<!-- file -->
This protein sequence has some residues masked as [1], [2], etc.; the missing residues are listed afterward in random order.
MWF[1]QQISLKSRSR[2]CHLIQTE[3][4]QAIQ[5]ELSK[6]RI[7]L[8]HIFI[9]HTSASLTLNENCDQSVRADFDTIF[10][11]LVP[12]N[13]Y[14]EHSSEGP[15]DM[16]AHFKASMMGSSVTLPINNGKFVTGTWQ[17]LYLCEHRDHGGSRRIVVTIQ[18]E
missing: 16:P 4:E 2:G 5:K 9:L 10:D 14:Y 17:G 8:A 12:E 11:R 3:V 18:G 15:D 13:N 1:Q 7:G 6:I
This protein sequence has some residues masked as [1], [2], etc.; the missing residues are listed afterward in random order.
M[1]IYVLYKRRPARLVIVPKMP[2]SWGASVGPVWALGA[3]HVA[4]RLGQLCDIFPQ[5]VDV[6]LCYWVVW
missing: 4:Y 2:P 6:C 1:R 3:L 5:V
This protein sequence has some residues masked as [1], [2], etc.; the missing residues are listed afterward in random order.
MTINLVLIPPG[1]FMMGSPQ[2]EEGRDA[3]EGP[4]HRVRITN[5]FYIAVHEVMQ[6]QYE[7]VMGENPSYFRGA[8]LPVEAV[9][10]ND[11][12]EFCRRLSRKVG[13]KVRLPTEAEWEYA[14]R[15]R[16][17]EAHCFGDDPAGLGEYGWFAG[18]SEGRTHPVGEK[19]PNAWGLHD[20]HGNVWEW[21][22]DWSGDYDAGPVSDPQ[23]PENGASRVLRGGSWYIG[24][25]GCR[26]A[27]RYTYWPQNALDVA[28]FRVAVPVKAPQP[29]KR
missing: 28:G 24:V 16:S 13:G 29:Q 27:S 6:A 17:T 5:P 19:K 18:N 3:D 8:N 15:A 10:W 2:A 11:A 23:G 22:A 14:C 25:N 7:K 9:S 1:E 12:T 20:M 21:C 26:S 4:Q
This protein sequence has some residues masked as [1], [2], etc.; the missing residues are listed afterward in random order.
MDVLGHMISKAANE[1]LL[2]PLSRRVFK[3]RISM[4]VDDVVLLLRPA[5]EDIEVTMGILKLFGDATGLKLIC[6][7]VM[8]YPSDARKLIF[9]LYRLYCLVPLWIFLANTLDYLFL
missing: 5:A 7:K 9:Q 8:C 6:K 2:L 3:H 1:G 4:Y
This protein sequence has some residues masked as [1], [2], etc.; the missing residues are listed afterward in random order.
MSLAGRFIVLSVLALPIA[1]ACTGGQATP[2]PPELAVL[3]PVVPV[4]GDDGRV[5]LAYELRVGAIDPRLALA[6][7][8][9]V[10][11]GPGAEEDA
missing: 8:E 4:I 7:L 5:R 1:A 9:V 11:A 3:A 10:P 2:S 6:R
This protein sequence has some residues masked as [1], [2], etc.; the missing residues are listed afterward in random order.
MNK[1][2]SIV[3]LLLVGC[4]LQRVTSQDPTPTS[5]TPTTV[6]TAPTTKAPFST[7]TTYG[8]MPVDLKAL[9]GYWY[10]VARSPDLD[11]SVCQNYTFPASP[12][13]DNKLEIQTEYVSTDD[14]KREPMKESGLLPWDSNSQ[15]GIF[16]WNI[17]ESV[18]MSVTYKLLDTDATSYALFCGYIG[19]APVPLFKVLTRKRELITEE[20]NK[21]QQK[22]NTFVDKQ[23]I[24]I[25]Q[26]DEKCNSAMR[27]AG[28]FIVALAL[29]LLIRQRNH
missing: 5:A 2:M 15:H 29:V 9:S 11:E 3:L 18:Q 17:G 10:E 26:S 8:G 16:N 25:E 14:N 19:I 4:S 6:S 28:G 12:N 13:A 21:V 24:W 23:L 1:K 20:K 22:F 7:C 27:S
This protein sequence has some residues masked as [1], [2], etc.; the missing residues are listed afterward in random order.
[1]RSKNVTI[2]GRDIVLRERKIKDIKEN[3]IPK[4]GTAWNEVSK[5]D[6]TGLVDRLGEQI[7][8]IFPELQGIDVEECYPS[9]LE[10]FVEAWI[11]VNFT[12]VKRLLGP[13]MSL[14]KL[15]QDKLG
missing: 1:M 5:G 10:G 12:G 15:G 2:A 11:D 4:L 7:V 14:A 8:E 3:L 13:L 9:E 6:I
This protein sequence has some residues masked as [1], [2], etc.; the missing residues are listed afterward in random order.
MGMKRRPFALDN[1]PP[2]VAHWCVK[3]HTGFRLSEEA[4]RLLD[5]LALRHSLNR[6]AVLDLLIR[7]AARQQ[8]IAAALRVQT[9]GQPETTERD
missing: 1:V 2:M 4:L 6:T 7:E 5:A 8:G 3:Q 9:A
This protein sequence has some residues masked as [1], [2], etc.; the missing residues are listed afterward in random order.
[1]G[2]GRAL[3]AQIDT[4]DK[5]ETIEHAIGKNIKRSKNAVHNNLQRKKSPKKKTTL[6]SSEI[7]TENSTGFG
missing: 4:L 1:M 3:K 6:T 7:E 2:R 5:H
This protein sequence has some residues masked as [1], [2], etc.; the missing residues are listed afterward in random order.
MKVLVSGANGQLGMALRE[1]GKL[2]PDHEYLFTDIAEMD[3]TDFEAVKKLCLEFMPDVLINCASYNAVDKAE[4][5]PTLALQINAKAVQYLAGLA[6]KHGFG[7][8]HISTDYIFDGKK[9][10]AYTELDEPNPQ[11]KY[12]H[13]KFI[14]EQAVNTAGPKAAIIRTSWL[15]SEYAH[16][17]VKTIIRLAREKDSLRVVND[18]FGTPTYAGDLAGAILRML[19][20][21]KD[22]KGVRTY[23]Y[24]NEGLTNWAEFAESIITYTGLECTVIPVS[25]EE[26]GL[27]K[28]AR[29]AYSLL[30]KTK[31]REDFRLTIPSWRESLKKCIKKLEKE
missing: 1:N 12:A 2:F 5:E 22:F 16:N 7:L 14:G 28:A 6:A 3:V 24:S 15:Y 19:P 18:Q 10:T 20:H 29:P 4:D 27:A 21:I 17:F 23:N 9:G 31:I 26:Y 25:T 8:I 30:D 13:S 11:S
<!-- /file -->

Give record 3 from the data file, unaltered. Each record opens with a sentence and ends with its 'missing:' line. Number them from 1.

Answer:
This protein sequence has some residues masked as [1], [2], etc.; the missing residues are listed afterward in random order.
MTINLVLIPPG[1]FMMGSPQ[2]EEGRDA[3]EGP[4]HRVRITN[5]FYIAVHEVMQ[6]QYE[7]VMGENPSYFRGA[8]LPVEAV[9][10]ND[11][12]EFCRRLSRKVG[13]KVRLPTEAEWEYA[14]R[15]R[16][17]EAHCFGDDPAGLGEYGWFAG[18]SEGRTHPVGEK[19]PNAWGLHD[20]HGNVWEW[21][22]DWSGDYDAGPVSDPQ[23]PENGASRVLRGGSWYIG[24][25]GCR[26]A[27]RYTYWPQNALDVA[28]FRVAVPVKAPQP[29]KR
missing: 28:G 24:V 16:S 13:G 29:Q 27:S 6:A 17:T 5:P 19:K 18:N 3:D 8:N 15:A 10:W 2:A 11:A 23:G 22:A 14:C 25:N 7:K 9:S 1:E 12:T 20:M 21:C 26:S 4:Q